In the cognitive stage, you begin to learn a skill by memorizing the facts that are relevant for that particular skill. As you enhance your understanding of the skill, and improve upon your performance, you enter into the associative stage of skill development.

During the associative stage, you refine the performance of your skill, and the decisions you make, through practice and by learning from the errors you make and the successes you experience. The outcome attained is improved performance on a consistent basis. As you continue to practice and improve your skill, you will enter the autonomous stage. In this stage, your skills become more automated, rapid, and you make fewer mistakes. You are able to perform your skills automatically and without thought, and make quality decisions based upon your experience.

So I ask you again, what are the basic fundamentals of your job? Identify these tasks, learn how to properly perform them, practice them (or study the concepts), and become proficient in your industry. Somebody has to be the best in the industry, why not you?

 

Howard Gauthier is an Associate Professor of Athletic Administration at Idaho State University. He is a former collegiate athletic director and collegiate basketball coach. He is also an author of 9 books. Check out his book, Getting Hired In College Sports – 2nd Edition at www.sportscareersinstitute.com or his new book Execute for Success at www.execute4success.com.

*******

Helping You Get A Job In Sports

2nd edition Image

In Getting Hired In College Sports you will discover:

  • The types of jobs that exist in college sports
  • How to plan and navigate your career
  • How to create an effective job search campaign 
  • The proper way to create an effective resume, cover letter, and sales pitch
  • How to properly brand yourself
  • Techniques and strategies to prepare for your interview
  • How to properly prepare yourself for the five types of interview questions 
  • How to properly follow-up after the interview in order to influence the decision of the hiring manager

Only $23.95 Click Here To Purchase 

.
“I have recommended this book to many aspiring sports administrators.  A must read for anyone whom has a goal of working in athletic administration”

-Bill Fusco
Director of Athletics
Sonoma State University

 

 


Your Job Search: How Hungry Are You?

By Dr. Howard Gauthier

How bad do you want to work in the sports industry? If you truly want to make it in the sports field, you have to be hungry, hungry to achieve your goal.

Hunger is an extreme desire to achieve your goals and objectives. When you’re hungry, nothing will stand in your way. You will make the necessary sacrifices, you will work hard, and you will stay focused on your goal. It doesn’t mean that you will operate with a “win at all cost” attitude that will hurt others just so you can get what you want, quite the opposite. When you’re hungry you will become the ultimate professional. You will dress for your next job, you will work hard to learn the necessary skills, and you will look to build strong relationships.

In my book, Execute for Success, I outline eight elements that will help you to achieve your goals and objectives. If you want to succeed in the sports industry, you will want to:

  1. Find your passion by becoming engaged in your activities and adopt an optimistic attitude toward these activities.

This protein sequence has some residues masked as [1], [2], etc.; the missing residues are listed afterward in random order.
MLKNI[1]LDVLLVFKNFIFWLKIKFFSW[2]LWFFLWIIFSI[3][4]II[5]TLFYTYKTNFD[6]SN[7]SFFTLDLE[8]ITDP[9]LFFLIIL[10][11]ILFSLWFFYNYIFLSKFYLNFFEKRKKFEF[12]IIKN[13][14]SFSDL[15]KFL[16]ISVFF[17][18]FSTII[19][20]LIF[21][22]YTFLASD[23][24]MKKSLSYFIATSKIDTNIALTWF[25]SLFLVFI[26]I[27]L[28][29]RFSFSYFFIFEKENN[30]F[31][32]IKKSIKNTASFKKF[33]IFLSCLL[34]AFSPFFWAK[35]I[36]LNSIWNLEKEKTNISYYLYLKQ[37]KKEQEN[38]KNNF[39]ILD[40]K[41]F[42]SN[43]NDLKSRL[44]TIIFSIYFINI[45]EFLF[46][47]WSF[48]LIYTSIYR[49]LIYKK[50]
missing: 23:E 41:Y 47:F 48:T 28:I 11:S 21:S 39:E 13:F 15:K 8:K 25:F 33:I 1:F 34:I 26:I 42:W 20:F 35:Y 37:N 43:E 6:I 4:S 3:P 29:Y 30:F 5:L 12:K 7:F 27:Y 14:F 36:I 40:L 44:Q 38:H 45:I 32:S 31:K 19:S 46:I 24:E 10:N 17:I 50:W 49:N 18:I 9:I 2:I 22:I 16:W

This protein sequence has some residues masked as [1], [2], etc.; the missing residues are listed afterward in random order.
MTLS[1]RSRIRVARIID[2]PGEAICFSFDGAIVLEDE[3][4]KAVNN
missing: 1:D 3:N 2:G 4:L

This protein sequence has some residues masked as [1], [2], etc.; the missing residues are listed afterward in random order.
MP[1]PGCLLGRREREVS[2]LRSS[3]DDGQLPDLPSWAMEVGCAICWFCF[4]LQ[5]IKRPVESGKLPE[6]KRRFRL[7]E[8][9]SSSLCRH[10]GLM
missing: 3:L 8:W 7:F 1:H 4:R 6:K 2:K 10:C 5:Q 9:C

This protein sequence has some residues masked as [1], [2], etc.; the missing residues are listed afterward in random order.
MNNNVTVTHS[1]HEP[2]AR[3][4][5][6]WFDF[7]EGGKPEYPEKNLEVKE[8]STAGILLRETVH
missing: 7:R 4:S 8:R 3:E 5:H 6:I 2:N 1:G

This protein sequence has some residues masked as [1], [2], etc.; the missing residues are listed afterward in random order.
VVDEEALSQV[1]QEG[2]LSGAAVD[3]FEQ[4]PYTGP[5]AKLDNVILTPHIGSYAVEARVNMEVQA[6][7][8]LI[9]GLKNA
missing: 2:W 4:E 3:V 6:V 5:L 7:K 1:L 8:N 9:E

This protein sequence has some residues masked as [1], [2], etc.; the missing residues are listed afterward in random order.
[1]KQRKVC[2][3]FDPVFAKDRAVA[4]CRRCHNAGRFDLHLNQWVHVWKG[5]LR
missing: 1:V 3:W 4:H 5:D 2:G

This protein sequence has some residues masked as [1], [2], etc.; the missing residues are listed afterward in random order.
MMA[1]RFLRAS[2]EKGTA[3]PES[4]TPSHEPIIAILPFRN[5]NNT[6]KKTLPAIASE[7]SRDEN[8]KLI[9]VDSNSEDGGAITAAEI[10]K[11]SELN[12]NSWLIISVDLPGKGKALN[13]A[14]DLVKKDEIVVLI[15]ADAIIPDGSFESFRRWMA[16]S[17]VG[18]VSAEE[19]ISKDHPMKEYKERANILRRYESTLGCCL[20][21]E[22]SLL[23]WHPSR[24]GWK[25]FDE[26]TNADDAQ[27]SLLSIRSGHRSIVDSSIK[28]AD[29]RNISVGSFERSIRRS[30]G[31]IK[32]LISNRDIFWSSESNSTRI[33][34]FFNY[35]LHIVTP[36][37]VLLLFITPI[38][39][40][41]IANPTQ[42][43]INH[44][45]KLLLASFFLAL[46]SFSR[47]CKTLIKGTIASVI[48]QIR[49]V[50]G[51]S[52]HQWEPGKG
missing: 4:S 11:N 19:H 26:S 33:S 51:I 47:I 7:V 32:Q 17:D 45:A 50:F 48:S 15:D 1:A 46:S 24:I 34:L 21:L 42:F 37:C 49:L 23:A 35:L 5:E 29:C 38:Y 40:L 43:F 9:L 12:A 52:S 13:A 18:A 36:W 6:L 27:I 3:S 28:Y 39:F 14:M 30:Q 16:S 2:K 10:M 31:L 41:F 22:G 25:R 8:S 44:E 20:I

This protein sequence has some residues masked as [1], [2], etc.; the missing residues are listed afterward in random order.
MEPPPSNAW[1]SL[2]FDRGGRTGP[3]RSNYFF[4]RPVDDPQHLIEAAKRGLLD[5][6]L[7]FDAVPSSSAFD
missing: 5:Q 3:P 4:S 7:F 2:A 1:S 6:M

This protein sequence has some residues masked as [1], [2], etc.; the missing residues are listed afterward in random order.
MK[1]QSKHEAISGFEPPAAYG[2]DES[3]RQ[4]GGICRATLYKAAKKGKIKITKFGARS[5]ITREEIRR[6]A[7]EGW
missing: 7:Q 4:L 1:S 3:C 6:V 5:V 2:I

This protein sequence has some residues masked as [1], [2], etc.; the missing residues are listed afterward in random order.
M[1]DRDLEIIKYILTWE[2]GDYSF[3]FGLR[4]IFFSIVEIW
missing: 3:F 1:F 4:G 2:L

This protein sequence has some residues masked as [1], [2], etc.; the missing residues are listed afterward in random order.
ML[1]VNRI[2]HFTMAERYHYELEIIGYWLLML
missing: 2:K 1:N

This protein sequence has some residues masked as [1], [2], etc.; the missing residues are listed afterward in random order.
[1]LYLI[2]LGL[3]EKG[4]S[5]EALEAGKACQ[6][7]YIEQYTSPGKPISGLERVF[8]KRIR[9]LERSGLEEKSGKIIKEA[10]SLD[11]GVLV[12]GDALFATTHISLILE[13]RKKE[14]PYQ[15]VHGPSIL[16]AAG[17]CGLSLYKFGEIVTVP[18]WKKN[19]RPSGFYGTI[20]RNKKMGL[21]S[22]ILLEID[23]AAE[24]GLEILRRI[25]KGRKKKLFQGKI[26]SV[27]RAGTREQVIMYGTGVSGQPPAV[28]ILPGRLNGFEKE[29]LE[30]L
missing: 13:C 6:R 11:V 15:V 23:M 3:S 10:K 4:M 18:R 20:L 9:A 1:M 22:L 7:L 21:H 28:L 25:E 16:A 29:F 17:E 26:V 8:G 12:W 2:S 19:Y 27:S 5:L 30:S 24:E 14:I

2. Establish outcome goals and performance goals that are clear, challenging, and in writing. Use the SMART system to organize and target the outcomes you want to achieve.
  3. Maintain unwavering resolve and determination to accomplish your career goals.
  4. Learn the fundamental skills of your craft or activity.
  5. Develop and improve your skills through proper training programs and deliberately practice these skills.
  6. Exercise both disciplined thought and disciplined action.
  7. Stay focused on your job and eliminate distractions.
  8. Anticipate changes within the industry, adjust quickly, and re-establish your goals.

These eight elements are outlined in my book and are shown to help people achieve success. Take a moment to reflect on each of these elements and see how they might apply to where you are in your profession and your job search. By applying these elements to your goal of working in the sports industry, you will be taking a large step towards feeding your hunger, your hunger of working in the world of sports. So again I ask you, how hungry are you?

Remember, ultimately the job will go to the candidate who is prepared and who effectively executes the basics of the job interview process. In all you do, you will want to EXECUTE FOR SUCCESS!

Howard Gauthier is an Associate Professor of Athletic Administration at Idaho State University. He is a former collegiate athletic director and collegiate basketball coach. He is also an author of 9 books. Check out his book, Getting Hired In College Sports – 2nd Edition at www.sportscareersinstitute.com or his new book Execute for Success at www.execute4success.com.

*******

Helping You Get A Job In Sports

2nd edition Image

In Getting Hired In College Sports you will discover:

  • The types of jobs that exist in college sports
  • How to plan and navigate your career
  • How to create an effective job search campaign 
  • The proper way to create an effective resume, cover letter, and sales pitch
  • How to properly brand yourself
  • Techniques and strategies to prepare for your interview
  • How to properly prepare yourself for the five types of interview questions 
  • How to properly follow-up after the interview in order to influence the decision of the hiring manager

Only $23.95 Click Here To Purchase 

.
“I have recommended this book to many aspiring sports administrators.  A must read for anyone whom has a goal of working in athletic administration”

-Bill Fusco
Director of Athletics
Sonoma State University